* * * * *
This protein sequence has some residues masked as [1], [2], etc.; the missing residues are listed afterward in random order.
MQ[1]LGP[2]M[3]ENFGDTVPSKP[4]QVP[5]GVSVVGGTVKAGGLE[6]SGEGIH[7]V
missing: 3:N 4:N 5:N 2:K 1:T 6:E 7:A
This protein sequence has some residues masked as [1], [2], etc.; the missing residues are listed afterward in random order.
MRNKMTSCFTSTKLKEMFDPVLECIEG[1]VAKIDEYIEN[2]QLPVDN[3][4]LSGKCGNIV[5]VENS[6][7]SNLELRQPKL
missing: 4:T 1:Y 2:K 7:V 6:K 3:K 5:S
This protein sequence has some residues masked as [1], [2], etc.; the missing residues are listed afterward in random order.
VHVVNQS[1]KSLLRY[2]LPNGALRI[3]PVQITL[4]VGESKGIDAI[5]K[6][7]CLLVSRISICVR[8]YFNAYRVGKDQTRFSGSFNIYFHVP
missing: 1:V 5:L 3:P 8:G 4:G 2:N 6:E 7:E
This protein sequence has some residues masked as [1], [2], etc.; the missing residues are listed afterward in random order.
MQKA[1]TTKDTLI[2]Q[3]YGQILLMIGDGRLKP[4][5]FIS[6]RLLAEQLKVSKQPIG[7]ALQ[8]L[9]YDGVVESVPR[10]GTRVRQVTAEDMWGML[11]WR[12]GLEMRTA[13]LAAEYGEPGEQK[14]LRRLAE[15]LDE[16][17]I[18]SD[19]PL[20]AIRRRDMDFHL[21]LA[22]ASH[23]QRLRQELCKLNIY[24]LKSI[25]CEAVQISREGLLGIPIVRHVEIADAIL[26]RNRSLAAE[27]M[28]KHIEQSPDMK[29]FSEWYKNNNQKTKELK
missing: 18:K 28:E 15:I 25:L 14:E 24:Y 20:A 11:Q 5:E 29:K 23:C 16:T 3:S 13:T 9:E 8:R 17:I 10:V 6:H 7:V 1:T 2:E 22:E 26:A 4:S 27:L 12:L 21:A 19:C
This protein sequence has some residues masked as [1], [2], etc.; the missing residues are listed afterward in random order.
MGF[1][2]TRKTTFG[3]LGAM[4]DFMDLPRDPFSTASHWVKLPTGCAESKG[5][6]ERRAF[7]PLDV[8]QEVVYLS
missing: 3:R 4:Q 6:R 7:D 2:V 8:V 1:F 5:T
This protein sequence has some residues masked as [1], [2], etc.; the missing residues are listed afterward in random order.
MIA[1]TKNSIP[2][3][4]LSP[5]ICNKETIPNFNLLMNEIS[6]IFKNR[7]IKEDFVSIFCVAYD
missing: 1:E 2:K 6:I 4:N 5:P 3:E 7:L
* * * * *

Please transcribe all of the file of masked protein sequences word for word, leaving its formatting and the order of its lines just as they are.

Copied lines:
This protein sequence has some residues masked as [1], [2], etc.; the missing residues are listed afterward in random order.
MQ[1]LGP[2]M[3]ENFGDTVPSKP[4]QVP[5]GVSVVGGTVKAGGLE[6]SGEGIH[7]V
missing: 3:N 4:N 5:N 2:K 1:T 6:E 7:A
This protein sequence has some residues masked as [1], [2], etc.; the missing residues are listed afterward in random order.
MRNKMTSCFTSTKLKEMFDPVLECIEG[1]VAKIDEYIEN[2]QLPVDN[3][4]LSGKCGNIV[5]VENS[6][7]SNLELRQPKL
missing: 4:T 1:Y 2:K 7:V 6:K 3:K 5:S
This protein sequence has some residues masked as [1], [2], etc.; the missing residues are listed afterward in random order.
VHVVNQS[1]KSLLRY[2]LPNGALRI[3]PVQITL[4]VGESKGIDAI[5]K[6][7]CLLVSRISICVR[8]YFNAYRVGKDQTRFSGSFNIYFHVP
missing: 1:V 5:L 3:P 8:G 4:G 2:N 6:E 7:E
This protein sequence has some residues masked as [1], [2], etc.; the missing residues are listed afterward in random order.
MQKA[1]TTKDTLI[2]Q[3]YGQILLMIGDGRLKP[4][5]FIS[6]RLLAEQLKVSKQPIG[7]ALQ[8]L[9]YDGVVESVPR[10]GTRVRQVTAEDMWGML[11]WR[12]GLEMRTA[13]LAAEYGEPGEQK[14]LRRLAE[15]LDE[16][17]I[18]SD[19]PL[20]AIRRRDMDFHL[21]LA[22]ASH[23]QRLRQELCKLNIY[24]LKSI[25]CEAVQISREGLLGIPIVRHVEIADAIL[26]RNRSLAAE[27]M[28]KHIEQSPDMK[29]FSEWYKNNNQKTKELK
missing: 18:K 28:E 15:I 25:L 14:E 24:Y 20:A 11:Q 5:E 29:K 23:C 16:T 3:S 13:T 9:E 8:R 17:I 10:V 6:H 7:V 1:T 2:E 22:E 26:A 4:S 27:L 12:L 21:A 19:C
This protein sequence has some residues masked as [1], [2], etc.; the missing residues are listed afterward in random order.
MGF[1][2]TRKTTFG[3]LGAM[4]DFMDLPRDPFSTASHWVKLPTGCAESKG[5][6]ERRAF[7]PLDV[8]QEVVYLS
missing: 3:R 4:Q 6:R 7:D 2:V 8:V 1:F 5:T
This protein sequence has some residues masked as [1], [2], etc.; the missing residues are listed afterward in random order.
MIA[1]TKNSIP[2][3][4]LSP[5]ICNKETIPNFNLLMNEIS[6]IFKNR[7]IKEDFVSIFCVAYD
missing: 1:E 2:K 6:I 4:N 5:P 3:E 7:L